Monitoring and Evaluation of Department of Defense: Humanitarian Assistance Programs

By Bonventre, Eugene V. | Military Review, January/February 2008 | Go to article overview
Save to active project

Monitoring and Evaluation of Department of Defense: Humanitarian Assistance Programs

Bonventre, Eugene V., Military Review

If you took all the bricks in the Pentagon and laid them end to end, they would reach around the earth four and a half times.

-Pentagon tour guide, 7 December 2006

THE U.S. DEPARTMENT OF DEFENSE (DOD) executes humanitarian activities primarily through the Overseas Humanitarian, Disaster and Civic Aid (OHDACA) program. The OHD AC A program includes three sub-activities: the Humanitarian Assistance (HA) program, the Humanitarian Mine Action program, and Foreign Disaster Relief and Emergency Response. Activities funded by the OHDACA appropriation are intended to mitigate the effects of natural and man-made disasters, to shape the environment in which DOD operates by providing access to critical areas and by influencing civilian populations, and to improve the capacity of vulnerable nations to better prepare for disasters. The ultimate beneficiary of OHDACA activities is the civilian population, and the activities should always have an appropriate and positive influence. For instance, renovating a school should positively impact primary education, and renovating a clinic should positively impact the civilian health sector.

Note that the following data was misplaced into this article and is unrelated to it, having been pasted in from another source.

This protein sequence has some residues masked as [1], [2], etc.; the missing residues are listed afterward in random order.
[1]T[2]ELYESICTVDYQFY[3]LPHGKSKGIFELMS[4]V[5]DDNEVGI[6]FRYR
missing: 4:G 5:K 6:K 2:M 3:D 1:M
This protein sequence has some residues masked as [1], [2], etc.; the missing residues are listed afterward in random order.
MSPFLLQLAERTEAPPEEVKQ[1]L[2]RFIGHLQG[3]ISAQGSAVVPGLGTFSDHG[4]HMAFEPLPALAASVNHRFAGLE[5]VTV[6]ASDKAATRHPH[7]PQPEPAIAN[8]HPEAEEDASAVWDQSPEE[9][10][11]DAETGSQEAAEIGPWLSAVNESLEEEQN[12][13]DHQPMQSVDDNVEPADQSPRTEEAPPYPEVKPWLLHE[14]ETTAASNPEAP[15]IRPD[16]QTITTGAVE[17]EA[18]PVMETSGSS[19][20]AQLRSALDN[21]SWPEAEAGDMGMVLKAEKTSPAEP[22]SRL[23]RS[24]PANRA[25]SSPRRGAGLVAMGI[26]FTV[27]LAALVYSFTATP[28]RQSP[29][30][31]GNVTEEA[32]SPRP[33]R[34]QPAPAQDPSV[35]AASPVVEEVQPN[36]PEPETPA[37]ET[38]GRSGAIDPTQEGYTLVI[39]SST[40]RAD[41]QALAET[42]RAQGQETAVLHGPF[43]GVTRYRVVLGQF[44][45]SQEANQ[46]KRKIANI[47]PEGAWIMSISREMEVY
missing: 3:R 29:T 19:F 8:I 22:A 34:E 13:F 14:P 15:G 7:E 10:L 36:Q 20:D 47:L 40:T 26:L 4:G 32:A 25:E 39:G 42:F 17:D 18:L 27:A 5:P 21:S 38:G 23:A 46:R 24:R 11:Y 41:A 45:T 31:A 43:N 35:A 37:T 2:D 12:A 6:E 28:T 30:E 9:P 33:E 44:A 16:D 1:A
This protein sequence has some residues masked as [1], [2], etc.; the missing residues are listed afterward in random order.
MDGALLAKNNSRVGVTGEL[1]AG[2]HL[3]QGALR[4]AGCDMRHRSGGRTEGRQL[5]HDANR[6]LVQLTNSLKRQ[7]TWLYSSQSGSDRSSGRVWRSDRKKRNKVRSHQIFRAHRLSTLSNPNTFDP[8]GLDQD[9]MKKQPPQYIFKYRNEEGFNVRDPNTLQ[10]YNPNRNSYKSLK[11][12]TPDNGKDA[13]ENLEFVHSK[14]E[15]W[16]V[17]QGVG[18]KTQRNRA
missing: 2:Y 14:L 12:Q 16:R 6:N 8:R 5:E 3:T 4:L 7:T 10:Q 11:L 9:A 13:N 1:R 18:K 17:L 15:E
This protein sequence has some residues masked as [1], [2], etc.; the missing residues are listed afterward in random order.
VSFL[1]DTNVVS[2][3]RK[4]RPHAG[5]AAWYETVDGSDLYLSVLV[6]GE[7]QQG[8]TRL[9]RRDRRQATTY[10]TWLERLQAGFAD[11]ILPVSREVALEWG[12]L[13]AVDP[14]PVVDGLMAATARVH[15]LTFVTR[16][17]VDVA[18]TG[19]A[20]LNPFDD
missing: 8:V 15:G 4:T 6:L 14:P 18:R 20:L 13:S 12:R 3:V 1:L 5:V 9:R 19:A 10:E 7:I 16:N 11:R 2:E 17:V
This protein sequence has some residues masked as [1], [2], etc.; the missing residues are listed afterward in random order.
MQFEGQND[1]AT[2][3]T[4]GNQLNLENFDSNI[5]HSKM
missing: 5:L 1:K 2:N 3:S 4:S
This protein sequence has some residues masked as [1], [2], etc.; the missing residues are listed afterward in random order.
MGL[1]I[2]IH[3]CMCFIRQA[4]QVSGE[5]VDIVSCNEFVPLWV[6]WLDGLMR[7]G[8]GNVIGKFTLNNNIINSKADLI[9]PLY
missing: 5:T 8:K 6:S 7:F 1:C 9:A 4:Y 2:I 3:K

Civilian U.S. Government agencies evaluate the effectiveness of their programs through monitoring and evaluation (M&E), but equivalent analyses of DOD humanitarian assistance programs have been either ad hoc or entirely lacking.1 "Monitoring" is the ongoing, systematic collection, analysis, and use of data during the course of a project.2 "Evaluation" is the periodic review of program activity, outcome, and impact, with an emphasis on lessons learned.3 This article presents the case that DOD should institute both monitoring and evaluation of HA activities in order to assess their effectiveness.

The "How" and "Why" of Measuring HA

Every organization currently involved in humanitarian assistance faces the challenge of how to measure the impact of its work. Despite nearly 40 years of experience in M&E, the United States Agency for International Development (USAID) still struggles to quantify, and demonstrate to decision-makers, the impact that its programs have. While DOD has extensive experience with battle damage assessment, its M&E methods for humanitarian assistance are in their infancy. The Pentagon has instituted "measures of effectiveness" (MOE) for virtually every DOD program but HA. The Defense Department need not develop monitoring and evaluation methods in a vacuum, however. USAID's several decades of experience is a great start point. Other agencies' experiences and lessons learned can likewise serve as a base for development of M&E techniques.